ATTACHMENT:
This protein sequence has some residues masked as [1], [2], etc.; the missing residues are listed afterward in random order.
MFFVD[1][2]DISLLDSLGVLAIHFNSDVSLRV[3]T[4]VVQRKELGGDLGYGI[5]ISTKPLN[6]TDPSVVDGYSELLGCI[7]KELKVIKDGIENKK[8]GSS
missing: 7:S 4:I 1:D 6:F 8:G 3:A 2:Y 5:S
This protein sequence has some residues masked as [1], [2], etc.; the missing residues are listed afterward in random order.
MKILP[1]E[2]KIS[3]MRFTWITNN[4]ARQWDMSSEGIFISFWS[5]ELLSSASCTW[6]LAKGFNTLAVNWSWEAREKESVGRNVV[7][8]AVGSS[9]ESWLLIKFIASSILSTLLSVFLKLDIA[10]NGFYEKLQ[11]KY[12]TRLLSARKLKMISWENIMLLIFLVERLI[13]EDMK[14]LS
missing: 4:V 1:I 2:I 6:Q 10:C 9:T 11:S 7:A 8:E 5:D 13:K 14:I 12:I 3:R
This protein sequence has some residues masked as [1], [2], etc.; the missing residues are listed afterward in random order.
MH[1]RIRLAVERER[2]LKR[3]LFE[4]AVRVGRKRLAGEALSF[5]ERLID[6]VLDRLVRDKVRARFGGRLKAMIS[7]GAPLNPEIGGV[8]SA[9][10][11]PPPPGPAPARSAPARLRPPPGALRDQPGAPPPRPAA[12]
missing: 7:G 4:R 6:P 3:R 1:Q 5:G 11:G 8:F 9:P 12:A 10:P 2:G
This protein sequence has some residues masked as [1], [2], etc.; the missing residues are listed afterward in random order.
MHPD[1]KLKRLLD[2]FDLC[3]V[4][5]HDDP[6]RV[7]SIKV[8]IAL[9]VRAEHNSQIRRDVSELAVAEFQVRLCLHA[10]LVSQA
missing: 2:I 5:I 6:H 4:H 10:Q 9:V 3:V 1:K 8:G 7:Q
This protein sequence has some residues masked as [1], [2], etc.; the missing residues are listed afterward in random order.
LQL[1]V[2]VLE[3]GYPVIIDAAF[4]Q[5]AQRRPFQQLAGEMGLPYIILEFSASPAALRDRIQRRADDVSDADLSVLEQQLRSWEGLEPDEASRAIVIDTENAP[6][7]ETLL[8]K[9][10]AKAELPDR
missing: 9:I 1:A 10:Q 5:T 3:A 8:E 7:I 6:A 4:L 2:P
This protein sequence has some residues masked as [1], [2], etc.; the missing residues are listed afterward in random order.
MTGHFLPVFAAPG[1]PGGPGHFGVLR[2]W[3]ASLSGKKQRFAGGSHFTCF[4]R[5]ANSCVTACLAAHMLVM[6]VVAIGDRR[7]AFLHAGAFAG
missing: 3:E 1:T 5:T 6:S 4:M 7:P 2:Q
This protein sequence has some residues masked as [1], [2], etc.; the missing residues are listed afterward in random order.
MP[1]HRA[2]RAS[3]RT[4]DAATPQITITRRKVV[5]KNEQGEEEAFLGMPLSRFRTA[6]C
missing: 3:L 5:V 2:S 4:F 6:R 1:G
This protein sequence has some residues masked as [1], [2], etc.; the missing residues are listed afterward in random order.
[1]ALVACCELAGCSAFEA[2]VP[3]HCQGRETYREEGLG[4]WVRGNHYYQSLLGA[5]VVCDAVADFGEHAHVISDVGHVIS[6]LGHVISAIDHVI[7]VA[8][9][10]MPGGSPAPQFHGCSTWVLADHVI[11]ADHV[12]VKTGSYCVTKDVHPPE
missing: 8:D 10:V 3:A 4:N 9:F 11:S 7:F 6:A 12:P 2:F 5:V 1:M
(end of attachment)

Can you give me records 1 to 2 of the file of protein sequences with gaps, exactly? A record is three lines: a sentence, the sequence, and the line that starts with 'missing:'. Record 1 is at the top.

This protein sequence has some residues masked as [1], [2], etc.; the missing residues are listed afterward in random order.
MFFVD[1][2]DISLLDSLGVLAIHFNSDVSLRV[3]T[4]VVQRKELGGDLGYGI[5]ISTKPLN[6]TDPSVVDGYSELLGCI[7]KELKVIKDGIENKK[8]GSS
missing: 7:S 4:I 1:D 6:F 8:G 3:A 2:Y 5:S
This protein sequence has some residues masked as [1], [2], etc.; the missing residues are listed afterward in random order.
MKILP[1]E[2]KIS[3]MRFTWITNN[4]ARQWDMSSEGIFISFWS[5]ELLSSASCTW[6]LAKGFNTLAVNWSWEAREKESVGRNVV[7][8]AVGSS[9]ESWLLIKFIASSILSTLLSVFLKLDIA[10]NGFYEKLQ[11]KY[12]TRLLSARKLKMISWENIMLLIFLVERLI[13]EDMK[14]LS
missing: 4:V 1:I 2:I 6:Q 10:C 9:T 11:S 7:A 8:E 5:D 13:K 14:I 12:I 3:R